The ‘MLB Tonight’ Crew On Postseason Impact Players, Cinderella Teams, And The Meaning Of Clutch

Features Editor
10.03.17

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Who are the players that are poised to make or break their team’s postseason chances? Can this year’s Cinderella teams do some damage? Is there such a thing as “clutch?” The MLB playoffs bring the promise of excitement but also a lot of questions. And that’s natural. For all its value as a distraction and a months-long emotional roller coaster, a full season of baseball can make it seem like everything and nothing is evident when seeking out answers to those (and other) baseball questions.

As baseball fans, we’re all compelled to weigh in with shoddy guesswork, but MLB Tonight analysts Al Leiter, Harold Reynolds, Bill Ripken, and John Smoltz offer unique insight. Call it a fringe benefit of having spent a combined 64 years as Major League ballplayers resulting in three World Series rings (two for Leiter and one for Smoltz), and one Hall Of Fame plaque (Smoltz). In search of their expertise, Uproxx Sports ventured to MLB Network headquarters in Secaucus, New Jersey ahead of the Wild Card round to speak with the guys and get their thoughts on playoff baseball (but not their predictions).

The Teams

That the Cubs, Indians, Nationals, Dodgers, Astros, and Red Sox are in the playoffs should not come as a surprise. Granted, there were mid to low level struggles that each had to overcome. The Nationals and Red Sox wrestled with lengthy injuries to key players, the Cubs and Indians were hovering around .500 in the early days of summer, and the Dodgers dealt with an epic swoon in August and September that knocked them off of a record-setting pace for wins in a season. But all were in or near the playoffs in 2016 and represented trendy picks to win their divisions and/or make the playoffs in 2017.

The Yankees were on the cusp of that same status with a rebuild that seemed as though it might quickly yield results. Still, a 91-win season and a near-division title on the strength of Aaron Judge’s 52 home runs (four fewer than he hit in his three-year minor league career) might have seemed optimistic in April. But maybe not as optimistic or far-fetched as playoff berths for a Twins team that lost 103 games in 2016, a Diamondbacks team that lost 93, and a Rockies team that lost 87.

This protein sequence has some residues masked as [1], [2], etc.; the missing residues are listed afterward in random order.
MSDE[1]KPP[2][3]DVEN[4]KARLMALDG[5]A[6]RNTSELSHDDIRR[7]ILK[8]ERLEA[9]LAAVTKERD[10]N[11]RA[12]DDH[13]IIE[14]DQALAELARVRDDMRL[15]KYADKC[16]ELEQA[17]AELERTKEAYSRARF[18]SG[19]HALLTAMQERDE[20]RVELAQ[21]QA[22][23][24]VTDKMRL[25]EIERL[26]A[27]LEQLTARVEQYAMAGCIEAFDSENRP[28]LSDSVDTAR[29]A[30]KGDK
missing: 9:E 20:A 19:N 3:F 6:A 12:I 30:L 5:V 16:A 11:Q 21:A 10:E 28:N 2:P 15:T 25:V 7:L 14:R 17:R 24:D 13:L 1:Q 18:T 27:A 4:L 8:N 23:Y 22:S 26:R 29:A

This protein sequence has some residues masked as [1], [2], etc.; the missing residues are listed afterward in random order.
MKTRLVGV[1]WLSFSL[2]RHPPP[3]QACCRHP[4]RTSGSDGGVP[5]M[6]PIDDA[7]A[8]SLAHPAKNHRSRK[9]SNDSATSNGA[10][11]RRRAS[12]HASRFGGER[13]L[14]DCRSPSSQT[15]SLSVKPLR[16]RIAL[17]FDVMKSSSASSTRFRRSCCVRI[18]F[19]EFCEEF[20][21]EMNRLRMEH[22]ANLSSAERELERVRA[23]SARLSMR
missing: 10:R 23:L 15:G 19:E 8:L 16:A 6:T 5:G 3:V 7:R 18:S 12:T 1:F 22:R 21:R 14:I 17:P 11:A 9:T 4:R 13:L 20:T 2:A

While those robust turnarounds were hard to see coming, they all add a little “Cinderella Story” magic to the 2017 playoffs and the possibility that those teams may play the role of spoiler against the postseason’s anointed favorites.

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“The Yankees and the D-backs, they probably could match up with a lot of teams that they run up against in the postseason,” Bill Ripken told Uproxx. “Granted, they gotta get through the way it sets now — a one-game scenario — but if they do that, I think both of those teams are dangerous.”

Ripken saw the AL East as a crapshoot coming into the season with “four possible teams that could win it and four possible teams that could’ve finished probably third, fourth, or fifth.” He cites the Yankees’ decision to roll with Judge as their starting right fielder on Opening Day (despite a thin and uninspiring big league track record) and catcher Gary Sanchez’ emergence as reasons for their success. But he also acknowledges the wisdom of that age-old adage about pitching winning championships. (So much so that he believes the Nationals’ intimidating three-headed monster of a rotation — Stephen Strasburg, Max Scherzer, and Gio Gonzalez — makes them the favorite in the National League.)

“Do [the Yankees] have enough on the starting side, would be, I guess, their big question? Because once it gets to the bullpen, I think they certainly have enough to get it done.”

Al Leiter agrees with his MLB Tonight colleague when it comes to the Yankees bullpen which was solidified by a July trade with the White Sox for former Yankees closer David Robertson and reliever Tommy Kahnle (as well as Todd Frazier). “[Luis] Severino’s been a terrific story. Yes, Aaron Judge is great and Gary Sanchez is great, but it’s about their bullpen.”

Leiter cites Robbie Ray’s emergence and the one-two punch he provides with Zach Greinke in the Diamondbacks’ rotation as a reason why they’re “scary” going into the postseason. Leiter respects the importance of a bullpen in the playoffs (the Indians and Cubs pretty much made that a requirement after last year’s World Series), but believes that momentum is only as strong as your two best starting pitchers.

Harold Reynolds also sees the Diamondbacks as a formidable team, comparing Ray to Royals starter Danny Duffy and acknowledging the impact of adding outfielder JD Martinez (who hit 29 home runs in 62 games following his trade from the Tigers) to the lineup alongside perennial NL MVP candidate Paul Goldschmidt.

“You expected them to be somewhat good. You knew Greinke could pitch, but the addition of JD Martinez has been beyond what you thought. Man, they’ve had a lot of players come on. Their pitching has been great.”

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